You Asked, We Answered

Addiction Questions

Does mental illness cause addiction?

The answer can be found in Chapter 6 of The Freedom Model for Addictions:

“The recovery ideology of “underlying causes” has these people completely confused. According to the Surgeon General’s 2016 report on addiction, 60% of people with addictions do not have mental illnesses. (Surgeon General, 2016)  What then are the causes of their use? It’s a good question, but it’s the wrong question. You can ask why they choose to use, because there are no causes of addiction. People aren’t caused to behave in any way. They choose to behave in the ways they believe will get them what they want in life. Even without mental illnesses, people choose heavy substance use.

Nevertheless, you constantly hear that stressful circumstances cause people to use, and therefore, support, such as seeing a therapist or attending 12-Step meetings, causes people not to use. Meanwhile, your personal enjoyment of the substance as a reason for using is ignored. This thinking renders you a perpetual victim of circumstances. You are like a leaf blowing in the wind, unable to choose where it lands. But ask yourself, are your behaviors truly involuntary? Do you really believe there is no reasoning behind your choices to get drunk or high or engage in any other behavior that you freely choose? Take a moment now to think about it. Aren’t you able to think for yourself? Can you see that there are many reasons for your use? What are your wants and desires? Don’t they play a role? Aren’t you exercising your inherent thinking capabilities, autonomous mind, and free will to pursue happiness?

You can’t have it both ways. Either you’re free, or there’s a web of causes at play. Yet the most popularly cited cause—co-occurring disorders/mental illnesses—is present in the lives of only 40% of addicts/alcoholics. Everyone says the solution to addiction is treating these mental illnesses, yet 60% of addicts do not suffer from mental illnesses. So why should we think that removing this suffering necessarily causes people to sober up? It obviously doesn’t. There is no amount of addressing causes that will help because nothing causes heavy substance use. There are no causal connections; there are only learned connections held together by nothing more than belief.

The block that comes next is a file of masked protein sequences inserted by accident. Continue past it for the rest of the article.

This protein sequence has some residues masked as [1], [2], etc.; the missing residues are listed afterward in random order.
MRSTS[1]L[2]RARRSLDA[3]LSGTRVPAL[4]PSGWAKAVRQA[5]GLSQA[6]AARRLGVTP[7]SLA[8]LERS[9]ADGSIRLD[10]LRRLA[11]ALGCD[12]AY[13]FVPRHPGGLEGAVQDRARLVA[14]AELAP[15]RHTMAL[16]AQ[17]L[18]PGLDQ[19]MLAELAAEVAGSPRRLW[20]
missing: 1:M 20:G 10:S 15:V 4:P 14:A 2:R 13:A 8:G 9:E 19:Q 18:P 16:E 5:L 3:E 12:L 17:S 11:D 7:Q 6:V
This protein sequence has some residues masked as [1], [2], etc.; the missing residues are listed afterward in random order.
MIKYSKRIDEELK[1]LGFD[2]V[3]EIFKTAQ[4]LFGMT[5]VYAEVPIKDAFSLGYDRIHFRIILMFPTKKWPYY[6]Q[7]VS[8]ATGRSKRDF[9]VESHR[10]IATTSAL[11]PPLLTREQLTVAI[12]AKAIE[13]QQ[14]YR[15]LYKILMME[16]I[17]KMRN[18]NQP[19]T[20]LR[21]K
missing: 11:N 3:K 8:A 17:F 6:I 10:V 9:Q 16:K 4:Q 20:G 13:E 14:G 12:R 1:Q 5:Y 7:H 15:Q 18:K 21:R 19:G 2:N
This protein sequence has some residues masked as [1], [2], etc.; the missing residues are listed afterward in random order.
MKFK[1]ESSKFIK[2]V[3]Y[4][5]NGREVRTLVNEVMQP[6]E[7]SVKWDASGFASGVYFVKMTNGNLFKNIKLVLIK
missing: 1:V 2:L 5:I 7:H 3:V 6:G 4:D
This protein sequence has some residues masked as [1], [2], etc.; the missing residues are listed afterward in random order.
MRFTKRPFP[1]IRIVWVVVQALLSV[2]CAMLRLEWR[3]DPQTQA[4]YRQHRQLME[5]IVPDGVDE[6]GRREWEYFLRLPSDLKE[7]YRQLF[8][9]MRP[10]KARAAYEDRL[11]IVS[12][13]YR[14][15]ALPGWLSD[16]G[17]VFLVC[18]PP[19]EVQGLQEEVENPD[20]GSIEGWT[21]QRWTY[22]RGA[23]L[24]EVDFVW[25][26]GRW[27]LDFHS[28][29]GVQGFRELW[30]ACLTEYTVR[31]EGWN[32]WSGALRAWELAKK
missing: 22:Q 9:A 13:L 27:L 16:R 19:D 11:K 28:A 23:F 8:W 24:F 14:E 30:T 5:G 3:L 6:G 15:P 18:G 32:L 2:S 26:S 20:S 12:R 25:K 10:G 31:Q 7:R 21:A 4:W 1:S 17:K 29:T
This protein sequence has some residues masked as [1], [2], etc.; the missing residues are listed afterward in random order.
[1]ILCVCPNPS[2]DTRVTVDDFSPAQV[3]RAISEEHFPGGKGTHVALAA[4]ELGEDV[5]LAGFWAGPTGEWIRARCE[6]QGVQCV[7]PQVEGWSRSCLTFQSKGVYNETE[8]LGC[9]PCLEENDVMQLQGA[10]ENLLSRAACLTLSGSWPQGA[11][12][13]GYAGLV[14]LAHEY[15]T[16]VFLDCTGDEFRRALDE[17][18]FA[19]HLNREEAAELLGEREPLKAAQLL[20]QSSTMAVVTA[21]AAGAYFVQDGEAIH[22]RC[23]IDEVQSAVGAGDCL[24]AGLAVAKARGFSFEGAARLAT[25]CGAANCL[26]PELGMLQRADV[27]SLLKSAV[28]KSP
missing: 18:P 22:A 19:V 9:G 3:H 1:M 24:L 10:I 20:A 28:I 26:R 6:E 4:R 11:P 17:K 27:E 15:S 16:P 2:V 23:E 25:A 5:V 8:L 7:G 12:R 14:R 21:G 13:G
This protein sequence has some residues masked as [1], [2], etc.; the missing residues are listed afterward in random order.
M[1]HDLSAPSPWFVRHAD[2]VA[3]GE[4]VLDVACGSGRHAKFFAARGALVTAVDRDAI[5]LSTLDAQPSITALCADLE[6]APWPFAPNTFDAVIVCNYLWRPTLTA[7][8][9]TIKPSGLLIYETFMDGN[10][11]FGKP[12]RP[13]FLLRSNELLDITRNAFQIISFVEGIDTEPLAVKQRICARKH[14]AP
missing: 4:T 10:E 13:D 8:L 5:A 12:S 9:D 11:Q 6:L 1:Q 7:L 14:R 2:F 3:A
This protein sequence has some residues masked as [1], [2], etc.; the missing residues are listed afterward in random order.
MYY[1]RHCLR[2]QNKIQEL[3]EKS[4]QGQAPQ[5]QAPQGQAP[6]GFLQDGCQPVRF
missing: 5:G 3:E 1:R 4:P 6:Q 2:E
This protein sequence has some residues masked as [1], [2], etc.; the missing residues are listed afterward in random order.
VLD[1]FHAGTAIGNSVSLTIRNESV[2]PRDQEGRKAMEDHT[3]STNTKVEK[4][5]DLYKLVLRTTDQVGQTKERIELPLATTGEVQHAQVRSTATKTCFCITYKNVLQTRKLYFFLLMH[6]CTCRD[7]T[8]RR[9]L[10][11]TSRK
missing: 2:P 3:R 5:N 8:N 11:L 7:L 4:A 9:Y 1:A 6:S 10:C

By saying that stress, negative life circumstances, and other underlying issues don’t cause substance use, we don’t mean to suggest that the conditions of your life have no bearing on your decisions for your behaviors; they certainly do. People are influenced by multiple factors when they choose their thoughts and behaviors, but these things become reasons for their choices, not the causes of their choices. And that is the point here! Please understand that this is not simply a matter of semantics; the choice in wording matters. Every time you say that this or that causes you to use, you should be saying this or that is your reason for using. People do consider the other elements of their life when choosing, but they mislabel that process as causal rather than a reasoned choice for use. A caused event is involuntary, but a reasoned event is voluntary, under the direct control of the individual. Are you beginning to see why this is so important?”

*In cases of physical withdrawal, medical treatment and/or medical detoxification services may be necessary. Consult with a licensed physician..
The Freedom Model and the Saint Jude Retreats, divisions of Baldwin Research Institute, Inc., do not provide any services that require certification by New York State’s Office of Alcoholism and Substance Abuse Services. The information in this book is designed to provide information and education on the subject of substance use and human behavior. This book is not meant to be used, nor should it be used, to diagnose or treat any associated condition. The publisher and authors are not responsible for any consequences from any treatment, action, application, or preparation, by any person or to any person reading or following the information in this book. The publisher has put forth its best efforts in preparing and arranging this. The information provided herein is provided “as is” and you read and use this information at your own risk. The publisher and authors disclaim any liabilities for any loss of profit or commercial or personal damages resulting from the use of the information contained in this book.